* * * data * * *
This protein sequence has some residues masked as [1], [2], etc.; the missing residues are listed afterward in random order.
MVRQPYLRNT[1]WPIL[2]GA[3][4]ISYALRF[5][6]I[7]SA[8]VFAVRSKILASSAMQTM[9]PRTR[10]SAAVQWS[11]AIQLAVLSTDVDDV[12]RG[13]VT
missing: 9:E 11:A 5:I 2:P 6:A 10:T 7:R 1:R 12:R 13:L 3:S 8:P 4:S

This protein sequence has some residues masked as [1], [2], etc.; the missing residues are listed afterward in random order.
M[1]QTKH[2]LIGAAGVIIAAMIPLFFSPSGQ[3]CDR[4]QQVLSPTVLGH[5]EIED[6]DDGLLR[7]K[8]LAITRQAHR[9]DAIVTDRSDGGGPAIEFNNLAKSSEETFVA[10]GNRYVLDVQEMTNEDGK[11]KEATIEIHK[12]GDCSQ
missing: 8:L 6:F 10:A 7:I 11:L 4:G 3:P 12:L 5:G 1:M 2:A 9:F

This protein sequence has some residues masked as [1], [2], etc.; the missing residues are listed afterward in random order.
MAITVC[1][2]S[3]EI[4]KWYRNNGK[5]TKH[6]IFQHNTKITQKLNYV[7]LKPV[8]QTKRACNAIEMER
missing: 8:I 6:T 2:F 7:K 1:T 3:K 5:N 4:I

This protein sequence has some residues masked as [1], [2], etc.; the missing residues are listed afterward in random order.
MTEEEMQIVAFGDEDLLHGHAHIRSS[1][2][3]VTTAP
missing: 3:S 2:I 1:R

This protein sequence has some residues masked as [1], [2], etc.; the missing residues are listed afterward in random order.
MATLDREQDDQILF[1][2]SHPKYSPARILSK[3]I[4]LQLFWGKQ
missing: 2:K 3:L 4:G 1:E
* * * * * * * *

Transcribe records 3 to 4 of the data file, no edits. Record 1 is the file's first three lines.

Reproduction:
This protein sequence has some residues masked as [1], [2], etc.; the missing residues are listed afterward in random order.
MAITVC[1][2]S[3]EI[4]KWYRNNGK[5]TKH[6]IFQHNTKITQKLNYV[7]LKPV[8]QTKRACNAIEMER
missing: 8:I 6:T 2:F 7:K 1:T 3:K 5:N 4:I

This protein sequence has some residues masked as [1], [2], etc.; the missing residues are listed afterward in random order.
MTEEEMQIVAFGDEDLLHGHAHIRSS[1][2][3]VTTAP
missing: 3:S 2:I 1:R